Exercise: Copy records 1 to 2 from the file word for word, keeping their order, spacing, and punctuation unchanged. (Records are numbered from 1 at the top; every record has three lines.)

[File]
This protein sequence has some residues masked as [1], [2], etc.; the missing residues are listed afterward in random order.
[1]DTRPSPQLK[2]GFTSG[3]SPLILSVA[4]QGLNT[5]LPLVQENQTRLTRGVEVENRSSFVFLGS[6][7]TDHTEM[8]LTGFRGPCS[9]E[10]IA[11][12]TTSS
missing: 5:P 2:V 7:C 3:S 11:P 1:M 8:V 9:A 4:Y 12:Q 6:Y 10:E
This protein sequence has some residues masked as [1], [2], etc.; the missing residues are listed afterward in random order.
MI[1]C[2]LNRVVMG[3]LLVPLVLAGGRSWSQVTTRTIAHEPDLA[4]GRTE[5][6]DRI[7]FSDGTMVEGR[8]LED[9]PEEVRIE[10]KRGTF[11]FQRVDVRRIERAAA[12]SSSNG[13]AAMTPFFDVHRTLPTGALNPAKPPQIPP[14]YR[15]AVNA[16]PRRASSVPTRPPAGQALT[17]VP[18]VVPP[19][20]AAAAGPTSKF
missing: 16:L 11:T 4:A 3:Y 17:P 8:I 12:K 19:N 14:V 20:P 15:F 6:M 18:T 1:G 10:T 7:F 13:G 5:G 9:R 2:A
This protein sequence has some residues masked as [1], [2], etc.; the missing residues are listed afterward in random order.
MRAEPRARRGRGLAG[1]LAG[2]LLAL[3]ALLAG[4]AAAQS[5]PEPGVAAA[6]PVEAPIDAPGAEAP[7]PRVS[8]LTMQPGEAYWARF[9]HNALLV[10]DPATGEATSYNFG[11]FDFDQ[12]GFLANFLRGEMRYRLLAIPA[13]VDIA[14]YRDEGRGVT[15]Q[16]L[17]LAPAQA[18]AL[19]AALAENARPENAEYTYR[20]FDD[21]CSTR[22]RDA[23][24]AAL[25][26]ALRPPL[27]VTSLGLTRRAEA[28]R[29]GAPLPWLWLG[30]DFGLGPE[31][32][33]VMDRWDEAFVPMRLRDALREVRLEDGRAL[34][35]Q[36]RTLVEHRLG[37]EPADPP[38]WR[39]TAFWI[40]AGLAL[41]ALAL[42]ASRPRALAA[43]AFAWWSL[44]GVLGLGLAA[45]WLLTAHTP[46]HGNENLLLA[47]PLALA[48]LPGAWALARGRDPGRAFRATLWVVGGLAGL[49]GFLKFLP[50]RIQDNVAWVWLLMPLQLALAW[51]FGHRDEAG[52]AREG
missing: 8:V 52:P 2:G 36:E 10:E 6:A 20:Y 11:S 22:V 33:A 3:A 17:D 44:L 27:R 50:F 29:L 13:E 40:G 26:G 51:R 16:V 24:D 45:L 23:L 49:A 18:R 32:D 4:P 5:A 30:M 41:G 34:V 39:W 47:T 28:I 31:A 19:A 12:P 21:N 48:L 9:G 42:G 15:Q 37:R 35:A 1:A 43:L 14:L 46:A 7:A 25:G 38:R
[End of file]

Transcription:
This protein sequence has some residues masked as [1], [2], etc.; the missing residues are listed afterward in random order.
[1]DTRPSPQLK[2]GFTSG[3]SPLILSVA[4]QGLNT[5]LPLVQENQTRLTRGVEVENRSSFVFLGS[6][7]TDHTEM[8]LTGFRGPCS[9]E[10]IA[11][12]TTSS
missing: 5:P 2:V 7:C 3:S 11:P 1:M 8:V 9:A 4:Y 12:Q 6:Y 10:E
This protein sequence has some residues masked as [1], [2], etc.; the missing residues are listed afterward in random order.
MI[1]C[2]LNRVVMG[3]LLVPLVLAGGRSWSQVTTRTIAHEPDLA[4]GRTE[5][6]DRI[7]FSDGTMVEGR[8]LED[9]PEEVRIE[10]KRGTF[11]FQRVDVRRIERAAA[12]SSSNG[13]AAMTPFFDVHRTLPTGALNPAKPPQIPP[14]YR[15]AVNA[16]PRRASSVPTRPPAGQALT[17]VP[18]VVPP[19][20]AAAAGPTSKF
missing: 16:L 11:T 4:A 3:Y 17:P 8:I 12:K 19:N 14:V 20:P 15:F 6:M 18:T 1:G 10:T 7:F 13:G 5:G 9:R 2:A